The countrys Miss Heilala pageant descended into chaos on Friday when the outgoing winner had her microphone cut in the middle of a speech and another woman was allegedly racially abused while delivering the keynote speech.

At the annual event, at which one young female contestant is crowned Miss Heilala and becomes Tongas contender for the Miss South Pacific pageant, the outgoing winner gave a speech detailing alleged bullying and lack of support from the competitions organisers over the last year that left her a shell of a person.

Kalo Funganitao, who is a law student at Auckland University, said she and her mother were cheated, lied to, backstabbed and just generally mistreated during her tenure, though she did not specify exactly what happened to her.

Shortly after she started criticising the pageant, Funganitaos microphone was cut and loud music was played over the top of her speech. Despite the fact she could no longer be heard by the crowd, some of whom were jeering, Funganitao yelled: I am not done! and continued speaking, as her mother and brother joined her onstage.

Enough is enough and I will not tolerate any more fakeness! she said. If you have the guts to attack a person as a group in such a cowardly way, then you can deal with the consequences when she shares her experience with the entire world!

A statement released on behalf of Tonga Tourism Association said it was regretful that Funganitao chose to publicly air concerns harboured over the past year.

The fiery scene was not the only moment of drama of the night. The special guest at the event, Leoshina Mercy Kariha, who won the Miss South Pacific pageant in December, was reported to be the subject of a racist attack yelled from the crowd during her keynote speech.

While Kariha, who comes from Papua New Guinea, was speaking, a member of the crowd reportedly yelled that she was black, ugly and disgusting.

In a statement after the event, Kariha confirmed that a comment by one individual in the VIP area was made and that is something that is never nice to hear. But she said that since her arrival in Tonga she had been treated with so much dignity and respect.

Miss South Pacific pageant winner Leoshina Mercy Kariha responds on Facebook to reports that she was the subject of a racist attack while giving her keynote speech.

In a statement, the festival and Tonga Tourism Association said: The audiences alleged bullying and racist reaction to the speech from Miss Pacific Islands, as well as to that of the former Miss Heilala is deeply regretted, adding they did not condone any form of bullying or racism and takes this allegation very seriously.

Womens rights leaders from across the Pacific said a rethink of the entire pageant industry was needed.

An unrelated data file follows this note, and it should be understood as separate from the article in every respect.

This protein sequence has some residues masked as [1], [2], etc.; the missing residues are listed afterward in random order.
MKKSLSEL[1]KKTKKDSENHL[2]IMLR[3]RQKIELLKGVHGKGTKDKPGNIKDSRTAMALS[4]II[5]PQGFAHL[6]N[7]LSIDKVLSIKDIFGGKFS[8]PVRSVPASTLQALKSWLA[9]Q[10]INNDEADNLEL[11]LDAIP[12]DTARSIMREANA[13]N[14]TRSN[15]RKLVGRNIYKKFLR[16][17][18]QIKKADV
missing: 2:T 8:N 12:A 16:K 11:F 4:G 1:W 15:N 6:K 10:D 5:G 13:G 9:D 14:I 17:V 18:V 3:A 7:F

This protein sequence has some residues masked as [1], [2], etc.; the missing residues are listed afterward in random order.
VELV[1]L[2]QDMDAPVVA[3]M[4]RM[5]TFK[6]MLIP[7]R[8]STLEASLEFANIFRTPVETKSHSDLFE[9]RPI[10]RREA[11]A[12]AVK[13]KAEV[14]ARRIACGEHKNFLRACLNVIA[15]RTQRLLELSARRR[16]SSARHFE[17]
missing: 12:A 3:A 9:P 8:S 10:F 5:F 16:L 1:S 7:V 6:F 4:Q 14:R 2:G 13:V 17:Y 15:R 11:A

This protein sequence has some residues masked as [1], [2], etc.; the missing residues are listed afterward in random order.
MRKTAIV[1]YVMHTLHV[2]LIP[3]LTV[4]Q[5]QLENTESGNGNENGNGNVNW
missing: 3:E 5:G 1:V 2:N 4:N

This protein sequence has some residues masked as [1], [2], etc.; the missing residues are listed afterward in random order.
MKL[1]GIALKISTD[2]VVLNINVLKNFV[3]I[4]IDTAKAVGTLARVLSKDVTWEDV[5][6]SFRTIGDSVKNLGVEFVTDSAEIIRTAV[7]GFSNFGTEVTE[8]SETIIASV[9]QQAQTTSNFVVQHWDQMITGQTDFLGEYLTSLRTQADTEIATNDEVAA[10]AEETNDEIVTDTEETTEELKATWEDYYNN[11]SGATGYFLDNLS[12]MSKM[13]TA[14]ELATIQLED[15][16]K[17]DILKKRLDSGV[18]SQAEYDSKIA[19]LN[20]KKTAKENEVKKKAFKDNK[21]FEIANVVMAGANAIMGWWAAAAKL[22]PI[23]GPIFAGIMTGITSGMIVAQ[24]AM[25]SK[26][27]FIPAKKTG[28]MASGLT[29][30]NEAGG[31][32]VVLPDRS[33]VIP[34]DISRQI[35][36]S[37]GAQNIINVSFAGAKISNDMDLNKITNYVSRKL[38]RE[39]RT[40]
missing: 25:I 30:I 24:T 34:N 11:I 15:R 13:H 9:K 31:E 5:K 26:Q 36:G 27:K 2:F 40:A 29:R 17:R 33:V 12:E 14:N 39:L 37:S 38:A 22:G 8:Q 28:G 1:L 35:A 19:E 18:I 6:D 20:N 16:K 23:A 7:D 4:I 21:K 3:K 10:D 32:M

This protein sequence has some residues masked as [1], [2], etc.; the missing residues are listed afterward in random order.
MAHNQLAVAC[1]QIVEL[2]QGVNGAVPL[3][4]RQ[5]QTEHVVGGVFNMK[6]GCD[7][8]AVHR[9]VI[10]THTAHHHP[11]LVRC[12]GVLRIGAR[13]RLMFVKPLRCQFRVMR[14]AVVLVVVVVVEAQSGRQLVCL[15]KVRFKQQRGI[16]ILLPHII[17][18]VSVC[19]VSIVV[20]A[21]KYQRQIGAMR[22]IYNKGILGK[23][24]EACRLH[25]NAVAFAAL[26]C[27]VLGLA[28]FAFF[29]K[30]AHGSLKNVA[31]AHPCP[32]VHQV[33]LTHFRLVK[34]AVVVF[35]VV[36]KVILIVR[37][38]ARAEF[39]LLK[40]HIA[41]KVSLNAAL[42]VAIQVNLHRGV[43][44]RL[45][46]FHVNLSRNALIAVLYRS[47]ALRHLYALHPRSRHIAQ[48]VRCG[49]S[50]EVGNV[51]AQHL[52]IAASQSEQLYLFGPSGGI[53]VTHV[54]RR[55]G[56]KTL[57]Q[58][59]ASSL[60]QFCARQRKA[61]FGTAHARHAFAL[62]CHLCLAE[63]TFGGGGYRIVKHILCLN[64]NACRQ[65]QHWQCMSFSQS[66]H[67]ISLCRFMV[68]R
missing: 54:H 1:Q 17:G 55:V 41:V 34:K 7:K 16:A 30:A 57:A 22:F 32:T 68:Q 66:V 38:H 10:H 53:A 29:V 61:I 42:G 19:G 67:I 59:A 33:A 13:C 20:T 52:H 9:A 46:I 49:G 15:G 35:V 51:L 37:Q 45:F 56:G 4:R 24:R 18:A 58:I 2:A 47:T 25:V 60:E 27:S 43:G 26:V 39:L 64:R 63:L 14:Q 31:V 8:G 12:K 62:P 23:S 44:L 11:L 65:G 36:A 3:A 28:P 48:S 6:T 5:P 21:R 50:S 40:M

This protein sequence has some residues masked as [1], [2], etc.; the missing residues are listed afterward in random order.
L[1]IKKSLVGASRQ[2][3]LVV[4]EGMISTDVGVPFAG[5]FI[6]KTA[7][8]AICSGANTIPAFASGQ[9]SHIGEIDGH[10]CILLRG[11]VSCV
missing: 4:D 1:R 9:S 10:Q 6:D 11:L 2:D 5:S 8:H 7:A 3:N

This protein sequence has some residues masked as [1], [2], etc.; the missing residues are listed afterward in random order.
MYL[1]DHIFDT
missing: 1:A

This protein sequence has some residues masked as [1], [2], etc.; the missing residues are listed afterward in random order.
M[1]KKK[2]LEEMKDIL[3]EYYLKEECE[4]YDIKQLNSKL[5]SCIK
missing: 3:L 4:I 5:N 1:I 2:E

The whole issue of bullying, sexual harassment has been ongoing throughout [the history of the pageants], said Shamima Ali, the director of Fiji Womens Crisis Centre.

Ali said the pageants encouraged the objectification of women and there were other platforms that could encourage female empowerment that did not involve women competing with one another on their beauty.

And then the whole idea of beauty, its the western idea of beauty, she said. You dont get Pacific women who have big bottoms and big breasts and are a different colour. Usually the preferred is the fairer woman with the slim body and straighter hair and made up to the nines, its really not the Pacific idea.

Betty Blake, director of the NGO Maa Fafine Moe Famili Tonga, said the beauty pageant had had its day.

Its gone out of date, we shouldnt do that any more … To me, as a gender advocate I believe its not fair, it doesnt treat our girls properly and give them the dignity and the respect, she said. If you look at it, its almost like the program is exploiting young girls, but in a manner that might be looked at as OK.

Both Blake and Ali said there were huge issues facing women in Pacific nations, which have some of the highest rates of domestic violence in the world, that should be the focus of gendered activities, rather than pageants.

There are more important issues, Ali said. The time is up for this.

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Software extracts emails, texts and contacts and could be used to track movements

Chinese border police are secretly installing surveillance apps on the phones of visitors and downloading personal information as part of the governments intensive scrutiny of the remote Xinjiang region, the Guardian can reveal.

The Chinese government has curbed freedoms in the provincefor the local Muslim population, installing facial recognition cameras on streets and in mosques and reportedly forcing residents to download software that searches their phones.

An investigation by the Guardian and international partners has found that travellers are being targeted when they attempt to enter the region from neighbouring Kyrgyzstan.

Border guards are taking their phones and secretly installing an app that extracts emails, texts and contacts, as well as information about the handset itself.

Tourists say they have not been warned by authorities in advance or told about what the software is looking for, or that their information is being taken.

The investigation, with partners including Sddeutsche Zeitung and the New York Times, has found that people using the remote Irkeshtam border crossing into the country are routinely having their phones screened by guards.


Edin Omanovi, of the campaign group Privacy International, described the findings as highly alarming in a country where downloading the wrong app or news article could land you in a detention camp.

Analysis by the Guardian, academics and cybersecurity experts suggests the app, designed by a Chinese company,searches Android phones against a huge list of content that the authorities view as problematic.